One may also ask if the occasional visit from MLS officials ‘on safari’ in their own country to visit Cascadia is a sufficient level of communication and contact to avoid PR missteps like this.

Lastly one may ask whether this whole issue arises out of a desire to use Supporter Culture solely as a marketing tool, with insufficient knowledge of what that culture actually is and an insufficient desire to actually listen to supporters.

Supporters are not supermodels, existing purely to be photographed, with no interest in the final product or the direction of the sport. They may not always hold the views the authorities wish to hear but if they are going to be seen, then surely they deserve to be heard as well.

LA Galaxy v Vancouver Match Previews:

Match Preview from LA – Can the Caps Upset the Champs?

Match Preview from Vancouver – Forget David and Goliath, It’s Class Versus Pace and an Irish Civil War in Los Angeles




About Author

Steve is the founder and owner of Prost Amerika. He covered the expansion of MLS soccer in Cascadia at first hand. As Editor in Chief of, he was accredited at the 2014 World Cup Final. He is the former President of the North American Soccer Reporters Association/ Originally from Glasgow, he is a supporter of the Great Glasgow Alternative, Partick Thistle.


  1. Apology or compensation? That seems totally un-necessary. Those involved knew they were doing something wrong. But using a photo of supporters breaking stadium policy to promote the league, that’s also wrong.

    Communication is really all that matters. Be it a league policy regarding smoke, flares, flags, etc… or simply stadium to stadium policy… and use of photography to promote the MLS via the league or team, should follow accordingly.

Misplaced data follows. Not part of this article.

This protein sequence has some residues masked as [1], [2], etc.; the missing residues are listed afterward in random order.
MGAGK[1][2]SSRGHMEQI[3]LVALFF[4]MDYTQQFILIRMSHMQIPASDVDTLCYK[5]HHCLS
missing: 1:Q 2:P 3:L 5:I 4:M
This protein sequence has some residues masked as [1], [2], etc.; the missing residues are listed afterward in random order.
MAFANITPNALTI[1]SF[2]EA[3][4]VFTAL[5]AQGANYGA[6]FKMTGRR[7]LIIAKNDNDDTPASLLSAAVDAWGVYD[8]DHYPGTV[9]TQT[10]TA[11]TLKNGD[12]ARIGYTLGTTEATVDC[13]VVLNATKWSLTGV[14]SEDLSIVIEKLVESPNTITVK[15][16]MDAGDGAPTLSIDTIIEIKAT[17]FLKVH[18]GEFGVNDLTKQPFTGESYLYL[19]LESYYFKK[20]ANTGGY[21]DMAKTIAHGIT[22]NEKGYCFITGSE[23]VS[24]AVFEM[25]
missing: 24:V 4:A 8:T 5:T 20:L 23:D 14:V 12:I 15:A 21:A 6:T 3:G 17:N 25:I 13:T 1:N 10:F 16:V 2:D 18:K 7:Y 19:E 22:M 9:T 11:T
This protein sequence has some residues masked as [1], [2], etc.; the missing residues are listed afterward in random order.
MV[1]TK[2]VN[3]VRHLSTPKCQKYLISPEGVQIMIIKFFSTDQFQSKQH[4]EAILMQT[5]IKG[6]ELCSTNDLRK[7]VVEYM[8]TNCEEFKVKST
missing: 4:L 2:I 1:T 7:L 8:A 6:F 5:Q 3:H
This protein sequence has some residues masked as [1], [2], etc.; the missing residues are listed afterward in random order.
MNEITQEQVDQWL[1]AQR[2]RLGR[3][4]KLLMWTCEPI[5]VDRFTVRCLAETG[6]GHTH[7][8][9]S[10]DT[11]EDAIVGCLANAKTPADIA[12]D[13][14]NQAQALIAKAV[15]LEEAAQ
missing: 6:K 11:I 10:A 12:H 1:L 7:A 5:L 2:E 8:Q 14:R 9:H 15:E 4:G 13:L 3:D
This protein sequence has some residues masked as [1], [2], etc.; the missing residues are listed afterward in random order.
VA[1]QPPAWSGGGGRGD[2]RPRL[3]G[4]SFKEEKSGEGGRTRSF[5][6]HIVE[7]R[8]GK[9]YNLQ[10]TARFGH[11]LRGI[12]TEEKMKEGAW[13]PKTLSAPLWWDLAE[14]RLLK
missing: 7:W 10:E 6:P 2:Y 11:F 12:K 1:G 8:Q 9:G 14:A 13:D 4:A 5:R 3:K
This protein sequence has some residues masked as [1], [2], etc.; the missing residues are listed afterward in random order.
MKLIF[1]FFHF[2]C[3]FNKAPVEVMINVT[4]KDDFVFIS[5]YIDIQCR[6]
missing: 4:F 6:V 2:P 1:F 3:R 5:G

You don’t have to be a mental giant to figure this out.

  2. MLS treats supporters with the same schizophrenia that the US treats terrorists. One day we’re arming the Mujahideen and the next we’re fighting the Taliban. Apparently today the TA is Mujahideen. Tomorrow they will be Taliban. I wonder if Garber has an Obama-esque kill list? If so, maybe we can get him a Nobel peace prize?

  3. As a Seattle supporter, this has been a source of frustration for me, too. Our FO repeatedly uses pictures of ECS with smoke/flares, yet they are strictly prohibited in the stadium. I can strongly sympathize with the TA here, as the whole thing can be viewed as jerking supporters around based on what the FOs and League want.

  4. Seems like a simple designer mistake to me. It’s common enough for in-house designers to have access to a trove of image files that would have already been cleared for use, often with little to no additional documentation. I doubt at would have used the photo had anyone on staff connected the dots. Overblown reaction.